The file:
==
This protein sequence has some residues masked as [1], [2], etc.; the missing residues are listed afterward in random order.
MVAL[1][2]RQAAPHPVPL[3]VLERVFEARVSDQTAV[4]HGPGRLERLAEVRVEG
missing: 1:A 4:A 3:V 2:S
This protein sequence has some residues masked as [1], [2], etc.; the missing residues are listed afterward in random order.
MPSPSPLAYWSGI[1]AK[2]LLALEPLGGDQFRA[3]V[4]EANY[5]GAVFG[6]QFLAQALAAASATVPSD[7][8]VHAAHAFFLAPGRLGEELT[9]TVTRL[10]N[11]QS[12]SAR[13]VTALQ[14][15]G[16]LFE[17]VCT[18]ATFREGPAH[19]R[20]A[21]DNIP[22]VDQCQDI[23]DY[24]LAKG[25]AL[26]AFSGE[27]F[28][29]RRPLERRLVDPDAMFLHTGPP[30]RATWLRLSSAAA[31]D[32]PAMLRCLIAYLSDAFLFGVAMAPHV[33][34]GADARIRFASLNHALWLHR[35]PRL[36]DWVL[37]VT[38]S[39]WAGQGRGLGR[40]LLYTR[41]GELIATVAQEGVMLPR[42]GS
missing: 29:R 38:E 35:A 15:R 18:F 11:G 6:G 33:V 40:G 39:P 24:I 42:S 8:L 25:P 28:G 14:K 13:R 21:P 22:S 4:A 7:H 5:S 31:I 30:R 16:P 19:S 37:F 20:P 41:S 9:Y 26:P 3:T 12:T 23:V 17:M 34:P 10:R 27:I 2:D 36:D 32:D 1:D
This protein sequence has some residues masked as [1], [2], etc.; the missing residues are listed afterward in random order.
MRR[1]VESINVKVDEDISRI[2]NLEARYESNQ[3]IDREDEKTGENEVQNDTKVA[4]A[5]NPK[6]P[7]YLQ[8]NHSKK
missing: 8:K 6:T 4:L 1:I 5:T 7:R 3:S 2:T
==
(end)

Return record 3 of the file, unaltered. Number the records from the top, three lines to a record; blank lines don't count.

This protein sequence has some residues masked as [1], [2], etc.; the missing residues are listed afterward in random order.
MRR[1]VESINVKVDEDISRI[2]NLEARYESNQ[3]IDREDEKTGENEVQNDTKVA[4]A[5]NPK[6]P[7]YLQ[8]NHSKK
missing: 8:K 6:T 4:L 1:I 5:T 7:R 3:S 2:T